If you walk the streets of downtown Greensboro on any given day, odds are you’ll encounter someone with a mental health or addiction issue.
It’s as much a fact of life in the center city as parallel parking, one-way streets and First Fridays.
So, the City Council’s recent vote to create mental-health teams is well worth a serious attempt.
Yes, we’re well aware of Councilman Justin Outling’s misgivings, and he makes some good points. There are lingering questions. Details we still don’t know. Maybe the proposal could have benefited from further study.
But we also understand the council’s sense of urgency. The program had been under consideration for more than a year.
Sometimes you can study an issue to death.
And in this case, having the right people in the right place at the right time may very well be a life-or-death proposition. The new program was first considered in the aftermath of the death of a local homeless man, Marcus Smith, who was wandering through downtown traffic in the early hours of Sept. 8, 2018. Smith died after being taken into custody by Greensboro police officers.
The new initiative, called the Behavioral Health Response Program, will mobilize mental health clinicians to help police and other city workers who may encounter someone who is coping with a mental health crisis. The program will begin early this year and will be administered through a $500,000 contract with the The S.E.L. Group. Through 911 dispatchers the initiative will deploy mental health professionals at the same time as police officers. Or officers may request assistance after they’ve arrived on the scene and see a need for it.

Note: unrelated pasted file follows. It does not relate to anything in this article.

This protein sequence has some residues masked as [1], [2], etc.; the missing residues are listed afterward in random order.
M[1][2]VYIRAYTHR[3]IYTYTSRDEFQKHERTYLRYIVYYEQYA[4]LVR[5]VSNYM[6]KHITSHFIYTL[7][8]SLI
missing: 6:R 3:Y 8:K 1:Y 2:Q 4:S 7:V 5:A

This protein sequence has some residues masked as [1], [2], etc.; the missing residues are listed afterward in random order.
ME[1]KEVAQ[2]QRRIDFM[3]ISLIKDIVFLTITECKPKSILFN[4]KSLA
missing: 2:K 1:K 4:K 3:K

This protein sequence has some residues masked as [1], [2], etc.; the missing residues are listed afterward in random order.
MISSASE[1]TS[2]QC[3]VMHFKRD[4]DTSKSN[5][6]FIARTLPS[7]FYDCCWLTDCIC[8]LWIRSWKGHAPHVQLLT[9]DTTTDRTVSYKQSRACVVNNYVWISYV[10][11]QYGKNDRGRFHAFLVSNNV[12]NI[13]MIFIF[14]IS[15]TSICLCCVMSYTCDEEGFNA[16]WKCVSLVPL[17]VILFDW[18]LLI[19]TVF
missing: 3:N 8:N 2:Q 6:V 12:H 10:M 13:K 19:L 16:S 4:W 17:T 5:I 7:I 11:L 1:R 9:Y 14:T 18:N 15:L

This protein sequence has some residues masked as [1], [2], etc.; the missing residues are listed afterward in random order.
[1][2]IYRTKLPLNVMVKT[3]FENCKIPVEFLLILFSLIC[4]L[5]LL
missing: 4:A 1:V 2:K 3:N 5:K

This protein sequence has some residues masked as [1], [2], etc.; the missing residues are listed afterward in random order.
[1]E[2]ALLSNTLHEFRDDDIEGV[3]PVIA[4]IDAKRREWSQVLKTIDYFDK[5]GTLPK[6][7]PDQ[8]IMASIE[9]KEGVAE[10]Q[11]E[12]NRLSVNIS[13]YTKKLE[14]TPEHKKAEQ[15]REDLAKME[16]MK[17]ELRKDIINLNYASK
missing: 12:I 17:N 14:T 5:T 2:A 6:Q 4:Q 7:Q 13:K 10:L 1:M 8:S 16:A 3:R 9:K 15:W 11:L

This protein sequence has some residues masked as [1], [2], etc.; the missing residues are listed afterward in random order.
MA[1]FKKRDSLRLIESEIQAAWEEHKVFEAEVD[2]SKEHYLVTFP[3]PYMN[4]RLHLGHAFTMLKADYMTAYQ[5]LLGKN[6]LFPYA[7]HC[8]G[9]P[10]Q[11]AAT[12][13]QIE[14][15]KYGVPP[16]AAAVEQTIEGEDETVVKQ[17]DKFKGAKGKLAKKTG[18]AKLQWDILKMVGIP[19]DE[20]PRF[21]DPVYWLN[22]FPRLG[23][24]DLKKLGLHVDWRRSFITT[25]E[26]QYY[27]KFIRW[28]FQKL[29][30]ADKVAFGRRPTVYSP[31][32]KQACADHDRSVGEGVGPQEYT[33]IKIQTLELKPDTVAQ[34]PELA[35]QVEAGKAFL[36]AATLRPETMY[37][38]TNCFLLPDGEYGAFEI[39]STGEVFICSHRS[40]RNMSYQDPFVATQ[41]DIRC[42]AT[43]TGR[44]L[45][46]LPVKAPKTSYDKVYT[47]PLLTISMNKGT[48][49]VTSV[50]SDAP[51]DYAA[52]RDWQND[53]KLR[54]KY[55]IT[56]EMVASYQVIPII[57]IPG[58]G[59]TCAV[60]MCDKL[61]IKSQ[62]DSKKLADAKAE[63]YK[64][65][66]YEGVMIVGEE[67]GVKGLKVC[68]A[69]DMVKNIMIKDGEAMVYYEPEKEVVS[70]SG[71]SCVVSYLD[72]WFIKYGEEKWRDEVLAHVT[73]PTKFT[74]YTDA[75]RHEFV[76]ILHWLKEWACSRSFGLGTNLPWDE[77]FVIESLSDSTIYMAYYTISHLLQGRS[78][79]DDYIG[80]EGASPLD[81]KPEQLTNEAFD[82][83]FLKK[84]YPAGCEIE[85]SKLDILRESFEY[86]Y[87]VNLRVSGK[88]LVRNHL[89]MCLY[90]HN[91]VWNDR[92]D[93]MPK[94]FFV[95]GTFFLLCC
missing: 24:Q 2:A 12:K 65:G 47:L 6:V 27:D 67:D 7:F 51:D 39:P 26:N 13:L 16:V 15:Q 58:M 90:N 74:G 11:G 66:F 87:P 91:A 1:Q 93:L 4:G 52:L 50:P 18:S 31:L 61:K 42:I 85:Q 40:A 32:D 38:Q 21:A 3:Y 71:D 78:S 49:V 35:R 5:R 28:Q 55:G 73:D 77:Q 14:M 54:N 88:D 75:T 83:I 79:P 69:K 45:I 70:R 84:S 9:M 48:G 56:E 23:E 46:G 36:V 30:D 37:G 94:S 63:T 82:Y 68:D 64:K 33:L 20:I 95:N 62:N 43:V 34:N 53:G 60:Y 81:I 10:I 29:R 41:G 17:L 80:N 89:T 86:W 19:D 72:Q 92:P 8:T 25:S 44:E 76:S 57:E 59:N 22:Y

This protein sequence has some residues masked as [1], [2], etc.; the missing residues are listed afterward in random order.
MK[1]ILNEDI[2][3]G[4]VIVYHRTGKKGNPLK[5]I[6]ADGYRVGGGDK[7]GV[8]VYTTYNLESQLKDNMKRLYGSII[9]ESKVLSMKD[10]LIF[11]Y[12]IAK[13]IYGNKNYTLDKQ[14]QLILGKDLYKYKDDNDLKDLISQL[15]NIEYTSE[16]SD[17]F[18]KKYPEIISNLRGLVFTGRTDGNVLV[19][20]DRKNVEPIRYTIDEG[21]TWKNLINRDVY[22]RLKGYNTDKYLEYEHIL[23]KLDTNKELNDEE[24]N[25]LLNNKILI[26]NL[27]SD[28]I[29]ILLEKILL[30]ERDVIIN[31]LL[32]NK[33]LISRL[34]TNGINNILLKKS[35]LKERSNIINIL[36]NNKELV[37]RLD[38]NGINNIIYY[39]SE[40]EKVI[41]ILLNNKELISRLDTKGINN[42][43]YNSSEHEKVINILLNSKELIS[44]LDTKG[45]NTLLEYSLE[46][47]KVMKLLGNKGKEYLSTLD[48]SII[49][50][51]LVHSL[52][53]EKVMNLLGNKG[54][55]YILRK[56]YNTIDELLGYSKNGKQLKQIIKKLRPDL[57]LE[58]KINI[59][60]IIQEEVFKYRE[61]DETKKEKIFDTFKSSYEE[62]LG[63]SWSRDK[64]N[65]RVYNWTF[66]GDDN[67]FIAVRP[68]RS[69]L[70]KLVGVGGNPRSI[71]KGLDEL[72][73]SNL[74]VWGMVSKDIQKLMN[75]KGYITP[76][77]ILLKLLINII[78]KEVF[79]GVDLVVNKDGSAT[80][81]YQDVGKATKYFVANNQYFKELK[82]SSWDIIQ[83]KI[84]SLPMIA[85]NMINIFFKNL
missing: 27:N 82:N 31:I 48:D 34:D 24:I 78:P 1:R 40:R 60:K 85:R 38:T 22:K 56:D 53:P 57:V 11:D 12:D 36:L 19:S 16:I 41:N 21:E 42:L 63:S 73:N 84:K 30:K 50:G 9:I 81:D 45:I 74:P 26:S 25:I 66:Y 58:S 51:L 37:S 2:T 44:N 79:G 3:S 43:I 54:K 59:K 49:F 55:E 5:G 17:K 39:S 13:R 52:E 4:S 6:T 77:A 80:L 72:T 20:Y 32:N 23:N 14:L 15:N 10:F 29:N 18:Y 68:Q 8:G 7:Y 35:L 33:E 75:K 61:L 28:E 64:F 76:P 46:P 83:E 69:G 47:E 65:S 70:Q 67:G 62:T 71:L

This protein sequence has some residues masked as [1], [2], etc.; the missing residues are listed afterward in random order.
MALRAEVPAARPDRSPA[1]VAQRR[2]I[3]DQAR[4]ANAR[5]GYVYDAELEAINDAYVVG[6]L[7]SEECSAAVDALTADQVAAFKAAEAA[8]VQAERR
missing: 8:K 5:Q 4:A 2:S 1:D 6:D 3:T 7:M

The council approved the program 8-1, with Outling casting the lone dissenting vote. Among numerous reservations, Outling questioned whether such an approach would have mattered in the case of Marcus Smith.
No one can know that for certain. But Smith’s death is only the most recent one.
You don’t have to look far to find a list of similar instances in which a person’s mental illness contributed to a tragic encounter with law enforcement in Guilford County. Among them:
2016: Chieu Di Thi Vo, 47, whose family said she suffered from bipolar disorder and who spoke little English, was fatally shot by a Greensboro police officer whom she had approached waving a knife.
2010: Christian Rook, 17, also was armed with a knife and struggling from bipolar disorder when he was fatally shot by a Guilford County deputy.
2008: Dylan Hartsfeld, 25, a military veteran, was fatally shot by a Guilford deputy while wielding a bush axe. Hartsfeld was said by friends and family to be suffering from post-traumatic stress syndrome.
2003: Ratmir Gasanov, 35, who had threatened to kill himself, was holding a semi-automatic pistol when a Greensboro police officer shot and killed him in his northwest Greensboro apartment.
1994: Darryl Howerton, 20, was shot and killed by Greensboro officers while wielding a knife as a group of bystanders stood nearby.
Then there was Gilbert Barber (2001). And William Roy Lewis (2001). The list goes on.
The point is that the problem isn’t new and it was made worse by a failed attempt by the state to reform its mental health system. The most glaring holes in a tattered safety net remain in local communities. And even though police officers receive Crisis Intervention Training, or CIT, to help prepare for such situations, they are not mental health professionals. So, we welcome the help that is on the way.
Several other cities, including Charlotte, run similar programs.
The mental-health team approach may not be perfect. It may need to be refined along the way. But $500,000 seems a more than worthwhile investment if it manages to save even one life.